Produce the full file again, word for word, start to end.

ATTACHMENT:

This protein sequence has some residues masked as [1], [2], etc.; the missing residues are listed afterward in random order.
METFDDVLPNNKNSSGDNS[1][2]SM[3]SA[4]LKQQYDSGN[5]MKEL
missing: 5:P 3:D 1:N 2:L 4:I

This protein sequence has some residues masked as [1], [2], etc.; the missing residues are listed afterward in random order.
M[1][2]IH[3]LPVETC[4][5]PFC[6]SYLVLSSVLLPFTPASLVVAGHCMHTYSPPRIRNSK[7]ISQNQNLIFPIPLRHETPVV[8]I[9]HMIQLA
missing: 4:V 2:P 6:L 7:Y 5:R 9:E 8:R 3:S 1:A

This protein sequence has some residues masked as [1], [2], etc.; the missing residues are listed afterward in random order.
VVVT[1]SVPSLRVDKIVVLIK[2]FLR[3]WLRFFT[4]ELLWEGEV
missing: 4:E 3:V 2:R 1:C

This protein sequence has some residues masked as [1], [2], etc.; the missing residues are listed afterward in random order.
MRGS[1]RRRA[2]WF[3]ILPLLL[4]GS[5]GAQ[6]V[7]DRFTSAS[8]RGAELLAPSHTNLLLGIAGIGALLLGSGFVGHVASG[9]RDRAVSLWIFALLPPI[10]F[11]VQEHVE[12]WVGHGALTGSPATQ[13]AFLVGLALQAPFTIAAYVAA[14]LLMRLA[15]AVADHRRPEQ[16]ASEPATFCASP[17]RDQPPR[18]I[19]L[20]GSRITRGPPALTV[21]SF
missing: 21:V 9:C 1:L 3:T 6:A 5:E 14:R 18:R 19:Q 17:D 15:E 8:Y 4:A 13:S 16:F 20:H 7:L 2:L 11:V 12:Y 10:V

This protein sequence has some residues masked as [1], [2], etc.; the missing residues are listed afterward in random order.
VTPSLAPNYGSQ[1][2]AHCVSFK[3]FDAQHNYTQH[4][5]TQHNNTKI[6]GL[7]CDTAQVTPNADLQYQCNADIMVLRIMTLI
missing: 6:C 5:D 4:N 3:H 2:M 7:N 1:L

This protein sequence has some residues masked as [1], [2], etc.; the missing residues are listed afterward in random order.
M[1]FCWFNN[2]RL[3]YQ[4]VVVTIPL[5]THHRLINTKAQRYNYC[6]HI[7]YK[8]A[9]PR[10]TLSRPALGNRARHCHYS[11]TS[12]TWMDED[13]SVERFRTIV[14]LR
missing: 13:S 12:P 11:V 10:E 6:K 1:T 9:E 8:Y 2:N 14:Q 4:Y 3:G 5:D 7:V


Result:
This protein sequence has some residues masked as [1], [2], etc.; the missing residues are listed afterward in random order.
METFDDVLPNNKNSSGDNS[1][2]SM[3]SA[4]LKQQYDSGN[5]MKEL
missing: 5:P 3:D 1:N 2:L 4:I

This protein sequence has some residues masked as [1], [2], etc.; the missing residues are listed afterward in random order.
M[1][2]IH[3]LPVETC[4][5]PFC[6]SYLVLSSVLLPFTPASLVVAGHCMHTYSPPRIRNSK[7]ISQNQNLIFPIPLRHETPVV[8]I[9]HMIQLA
missing: 4:V 2:P 6:L 7:Y 5:R 9:E 8:R 3:S 1:A

This protein sequence has some residues masked as [1], [2], etc.; the missing residues are listed afterward in random order.
VVVT[1]SVPSLRVDKIVVLIK[2]FLR[3]WLRFFT[4]ELLWEGEV
missing: 4:E 3:V 2:R 1:C

This protein sequence has some residues masked as [1], [2], etc.; the missing residues are listed afterward in random order.
MRGS[1]RRRA[2]WF[3]ILPLLL[4]GS[5]GAQ[6]V[7]DRFTSAS[8]RGAELLAPSHTNLLLGIAGIGALLLGSGFVGHVASG[9]RDRAVSLWIFALLPPI[10]F[11]VQEHVE[12]WVGHGALTGSPATQ[13]AFLVGLALQAPFTIAAYVAA[14]LLMRLA[15]AVADHRRPEQ[16]ASEPATFCASP[17]RDQPPR[18]I[19]L[20]GSRITRGPPALTV[21]SF
missing: 21:V 9:C 1:L 3:T 6:A 5:E 14:R 18:R 19:Q 17:D 15:E 8:Y 4:A 13:S 16:F 20:H 7:L 2:L 11:V 12:Y 10:V

This protein sequence has some residues masked as [1], [2], etc.; the missing residues are listed afterward in random order.
VTPSLAPNYGSQ[1][2]AHCVSFK[3]FDAQHNYTQH[4][5]TQHNNTKI[6]GL[7]CDTAQVTPNADLQYQCNADIMVLRIMTLI
missing: 6:C 5:D 4:N 3:H 2:M 7:N 1:L

This protein sequence has some residues masked as [1], [2], etc.; the missing residues are listed afterward in random order.
M[1]FCWFNN[2]RL[3]YQ[4]VVVTIPL[5]THHRLINTKAQRYNYC[6]HI[7]YK[8]A[9]PR[10]TLSRPALGNRARHCHYS[11]TS[12]TWMDED[13]SVERFRTIV[14]LR
missing: 13:S 12:P 11:V 10:E 6:K 1:T 9:E 8:Y 2:N 14:Q 4:Y 3:G 5:D 7:V